Thus, based on the test above, the emulsification had occured in the stock soap solution and
stock detergent. . While the distilled water do not occur any emulsification because there are oil
layer at the upper part of the solution samples.

For the part B in the test 3 is comparison of properties of soap and detergent in hard
solution , it represents the water condition is in hard water which contains Ca 2+, Mg2+ and Fe 3+
ions. The experiment was conducted using 3 different test tubes. By using our soap, precipitate
form in three of the test tubes. This is because the metal ions from the hard water will cause
the soap to form an insoluble salt. Thats why the water does not mix with the soap forming
precipitate.
Then, mineral oil was added to all of the three mixtures. In this process, the precipitate
that forms in the three of our test was dissolved for the soap test. The hydrocarbon is
hydrophobic and soluble with grease or oil; micelles will still be form even though the metal ions
causing the soap to be insoluble with water. But, for the syndets tests, there are no precipitates
and oil emulsifications formed. Means, the syndet are suitable to be used in the hard water, so
as the function to remove any grease or oil from cloth, since the formation micelles occur. From
the observations obtained from the experiement, the soap form the precipitate in all of the
solutions added which are CaCl2, MgCl2 and FeCl2 as well emulsifies the oil. So that, this may

not appear as a good characteristics for the soap as the cleaning agent if there formed precipitate
and emulsifies oil on the cloth. In our daily day,what can applied is for the hard water, it can be
known as the water that consist of calcium ion, Ca 2+ and magnesium ions, Mg2+. These ions are
leached from the ground water flowing over rock formations containing limestone and also other
minerals. Thus, the hard water interferes with the cleaning action of soap. That why when the
soap is react with the mineral ions that contain in the hard water, it will formed the precipitate.
So that, the precipitate leaves a deposit on clothes, skin and hair.
For the test 4, in these experiment test to the comparison of soap and detergent in acidic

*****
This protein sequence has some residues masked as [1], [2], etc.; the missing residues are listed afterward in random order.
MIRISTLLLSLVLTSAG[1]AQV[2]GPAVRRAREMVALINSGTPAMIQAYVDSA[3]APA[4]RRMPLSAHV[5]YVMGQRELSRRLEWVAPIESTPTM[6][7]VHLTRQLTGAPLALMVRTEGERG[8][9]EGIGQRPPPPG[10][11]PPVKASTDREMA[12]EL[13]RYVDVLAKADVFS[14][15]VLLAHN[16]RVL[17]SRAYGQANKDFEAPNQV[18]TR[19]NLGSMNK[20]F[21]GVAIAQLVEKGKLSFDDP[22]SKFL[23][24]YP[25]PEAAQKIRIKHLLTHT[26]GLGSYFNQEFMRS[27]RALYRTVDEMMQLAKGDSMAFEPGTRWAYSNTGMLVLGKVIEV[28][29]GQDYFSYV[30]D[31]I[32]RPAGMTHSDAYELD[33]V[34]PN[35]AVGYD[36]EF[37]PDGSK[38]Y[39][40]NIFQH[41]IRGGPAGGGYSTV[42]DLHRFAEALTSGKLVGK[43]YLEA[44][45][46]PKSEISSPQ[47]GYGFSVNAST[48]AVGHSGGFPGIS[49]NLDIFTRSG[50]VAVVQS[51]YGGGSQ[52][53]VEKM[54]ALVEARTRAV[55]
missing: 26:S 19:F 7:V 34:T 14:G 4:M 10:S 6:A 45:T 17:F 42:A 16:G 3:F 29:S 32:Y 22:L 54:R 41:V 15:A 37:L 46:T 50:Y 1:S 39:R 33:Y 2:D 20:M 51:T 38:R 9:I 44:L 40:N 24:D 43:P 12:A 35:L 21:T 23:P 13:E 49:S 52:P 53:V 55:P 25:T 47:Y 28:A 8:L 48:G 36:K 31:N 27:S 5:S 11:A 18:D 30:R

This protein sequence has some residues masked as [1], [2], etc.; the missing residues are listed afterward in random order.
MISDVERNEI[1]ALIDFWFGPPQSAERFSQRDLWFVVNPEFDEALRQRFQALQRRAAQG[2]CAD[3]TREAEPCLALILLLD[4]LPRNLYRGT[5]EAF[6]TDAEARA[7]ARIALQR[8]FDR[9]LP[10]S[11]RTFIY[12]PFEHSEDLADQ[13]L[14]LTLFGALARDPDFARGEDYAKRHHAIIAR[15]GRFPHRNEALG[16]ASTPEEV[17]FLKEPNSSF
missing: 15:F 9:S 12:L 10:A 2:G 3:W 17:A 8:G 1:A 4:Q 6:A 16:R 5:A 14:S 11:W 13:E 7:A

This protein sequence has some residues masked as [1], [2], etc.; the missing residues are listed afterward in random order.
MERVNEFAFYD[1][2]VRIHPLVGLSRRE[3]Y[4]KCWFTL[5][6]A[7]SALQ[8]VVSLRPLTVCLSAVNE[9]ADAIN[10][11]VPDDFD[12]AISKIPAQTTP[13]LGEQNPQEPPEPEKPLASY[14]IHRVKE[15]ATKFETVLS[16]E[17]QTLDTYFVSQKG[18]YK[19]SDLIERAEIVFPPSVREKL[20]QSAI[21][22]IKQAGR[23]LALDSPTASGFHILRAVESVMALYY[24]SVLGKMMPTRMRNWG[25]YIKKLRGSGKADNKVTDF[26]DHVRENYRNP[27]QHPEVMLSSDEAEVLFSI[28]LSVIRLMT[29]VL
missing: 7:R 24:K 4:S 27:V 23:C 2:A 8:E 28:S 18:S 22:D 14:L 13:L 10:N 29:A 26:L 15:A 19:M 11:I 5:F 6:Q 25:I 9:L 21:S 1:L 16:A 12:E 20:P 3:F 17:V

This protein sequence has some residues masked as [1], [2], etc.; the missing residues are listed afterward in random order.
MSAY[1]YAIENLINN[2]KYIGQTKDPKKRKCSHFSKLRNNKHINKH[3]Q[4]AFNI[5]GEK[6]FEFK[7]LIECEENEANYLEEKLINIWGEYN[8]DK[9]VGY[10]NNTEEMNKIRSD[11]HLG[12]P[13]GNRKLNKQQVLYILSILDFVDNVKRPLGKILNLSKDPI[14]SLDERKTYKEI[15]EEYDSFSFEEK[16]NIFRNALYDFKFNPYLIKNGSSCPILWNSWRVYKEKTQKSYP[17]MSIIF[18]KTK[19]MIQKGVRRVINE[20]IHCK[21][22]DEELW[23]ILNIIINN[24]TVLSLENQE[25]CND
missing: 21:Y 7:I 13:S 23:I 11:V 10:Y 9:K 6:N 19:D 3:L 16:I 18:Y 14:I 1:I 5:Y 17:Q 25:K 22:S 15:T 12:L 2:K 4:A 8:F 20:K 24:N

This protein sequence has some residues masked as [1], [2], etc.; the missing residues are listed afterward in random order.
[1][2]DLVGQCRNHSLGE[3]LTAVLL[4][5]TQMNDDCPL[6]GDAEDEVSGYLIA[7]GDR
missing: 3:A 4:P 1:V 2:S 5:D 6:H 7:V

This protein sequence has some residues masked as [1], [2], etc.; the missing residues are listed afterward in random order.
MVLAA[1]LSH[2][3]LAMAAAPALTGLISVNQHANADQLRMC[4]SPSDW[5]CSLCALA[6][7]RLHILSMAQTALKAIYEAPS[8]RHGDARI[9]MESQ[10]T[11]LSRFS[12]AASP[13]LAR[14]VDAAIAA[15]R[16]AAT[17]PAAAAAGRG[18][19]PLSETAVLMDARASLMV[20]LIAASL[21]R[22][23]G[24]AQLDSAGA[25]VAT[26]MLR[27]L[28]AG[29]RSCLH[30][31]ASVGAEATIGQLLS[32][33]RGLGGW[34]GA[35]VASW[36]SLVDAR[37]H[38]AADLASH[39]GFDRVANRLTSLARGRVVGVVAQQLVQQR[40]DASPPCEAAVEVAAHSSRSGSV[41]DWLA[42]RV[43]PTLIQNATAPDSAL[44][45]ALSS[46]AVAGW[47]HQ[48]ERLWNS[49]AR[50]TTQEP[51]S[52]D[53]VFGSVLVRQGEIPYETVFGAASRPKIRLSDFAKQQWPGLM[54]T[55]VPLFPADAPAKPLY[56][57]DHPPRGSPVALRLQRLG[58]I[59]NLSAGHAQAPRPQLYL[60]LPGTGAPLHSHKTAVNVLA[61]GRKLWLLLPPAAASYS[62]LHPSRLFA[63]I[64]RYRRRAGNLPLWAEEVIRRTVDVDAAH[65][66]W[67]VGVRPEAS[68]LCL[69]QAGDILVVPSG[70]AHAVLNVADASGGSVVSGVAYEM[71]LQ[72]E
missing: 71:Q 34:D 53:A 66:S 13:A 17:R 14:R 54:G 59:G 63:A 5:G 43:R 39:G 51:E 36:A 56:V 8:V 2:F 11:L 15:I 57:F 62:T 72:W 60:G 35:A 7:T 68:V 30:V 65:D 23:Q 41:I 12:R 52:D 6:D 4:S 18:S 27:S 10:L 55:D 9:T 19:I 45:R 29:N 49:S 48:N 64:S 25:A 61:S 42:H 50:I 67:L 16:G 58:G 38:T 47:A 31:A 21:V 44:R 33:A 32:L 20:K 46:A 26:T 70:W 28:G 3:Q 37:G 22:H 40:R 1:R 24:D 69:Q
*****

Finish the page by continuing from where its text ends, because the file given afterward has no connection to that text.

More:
solution by using 1M Hydrochloric Acid. For the soap solution test in acidic solution by using
1M Hydrochloric Acid what can conclude is the initial ph of soap is 9.55 change to 3.00 which
required only for 8 drops only and the observation is the solution become milky white precipitate
when dropping the Hydrochloric Acid solution .But, for the ph synthetic detergent solution test
change from is 6.40 change to 2.52 which required only for 3 drops only and the observation is
the solution is clear and not form any precipitate when dropping the Hydrochloric Acid solution.
For the test in the acidic solution we can observe that the soap has a high value of pH reading
compare with the synthetic detergent and the soap formed the precipitate when react with the
acid and not for the synthetic detergent.
For the part C in the final test (test 5), both of the cleaning agent are tested in the acidic
water condition. This experiment is conducted to determine the effectiveness of soap and
detergent in cleaning stain on the cloth strip. The cloth strips that have been soaked in tomato
sauce are put into the beaker containing soap solution in detergent solution. Both solutions are
stirred repeatedly by using stirring rod for 5 minutes. Then, the cloth strips is removed from the
soap and detergent solution and the excess of water is squeeze out. The observation obtained